Humanitarian aid has finally started to reach besieged areas of East Ghouta. 40 aid convoys have entered the town of Harasta and will subsequently be transferred to other nearby towns of Mudayrah and Misraba.
Parts of East Ghouta, an industrial and agricultural suburb of Damascus, have been besieged by the Syrian Regime since 2013. As a result of the siege, civilians have suffered heavily with shortages of food and water, as well as surging prices of everyday commodities. Bombardment by regime aircraft has also become part of the everyday.
The effects of the siege have been amplified during Ramadan. “We cannot find anything in the market except for some vegetables that are no good for cooking; meat and legumes are very expensive and we cannot afford them,” said Abu Mahmoud al-Shagouri, a resident of eastern Ghouta. “We have been living without work for a long time because of the war and siege. This is the worst Ramadan for us under these dire conditions”.
Rebel infighting has also gripped the area over the past few months, causing mass displacement and destruction. Intra-rebel clashes broke out in April when Jaish al-Islam, which controls East Ghouta’s de-facto capital of Douma city, attacked Hay’at Tahrir al-Sham (HTS) headquarters in what the former called a campaign to eliminate “Jabhat al-Nusra,” the previous name of Jabhat Fatah al-Sham, from the area.
As a result of the fighting, more than 400 fighters and civilians died in May, according to a local activist in East Ghouta, with thousands more displaced.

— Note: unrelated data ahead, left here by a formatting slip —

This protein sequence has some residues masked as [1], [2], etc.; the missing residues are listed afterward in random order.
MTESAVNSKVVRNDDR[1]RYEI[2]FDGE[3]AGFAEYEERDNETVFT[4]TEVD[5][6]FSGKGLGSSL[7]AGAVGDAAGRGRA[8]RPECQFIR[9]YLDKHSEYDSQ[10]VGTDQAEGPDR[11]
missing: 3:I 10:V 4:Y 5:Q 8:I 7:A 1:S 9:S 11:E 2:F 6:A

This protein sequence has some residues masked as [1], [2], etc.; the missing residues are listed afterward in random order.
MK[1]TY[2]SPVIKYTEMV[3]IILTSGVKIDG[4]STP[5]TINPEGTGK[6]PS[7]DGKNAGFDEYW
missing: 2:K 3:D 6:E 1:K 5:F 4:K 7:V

The arrival of aid now reaching besieged East Ghouta was agreed upon by the United Nations and the local council of Harasta. More than 40 cars carrying food, medical supplies and 2,300 meals arrived into the area to be dispersed among the area’s families.
Residents in East Ghouta, however, believe the aid is insufficient for the number of residents present in the area. According to one resident, the first convoy of cars brought only “100 meals” to Harasta with the town expected to contain over 2,100 families. Many families were displaced two months ago from Qaboun, an area west of East Ghouta that was formerly under rebel control but lost due to infighting.
As a result of the low levels of aid, which the resident calls “an injustice”, many families will subsequently be forced to split one meal between two families. With fighting picking up in neighbouring district of Jobar and airstrikes a regular occurrence, it remains to be seen if further aid will reach East Ghouta in the near future.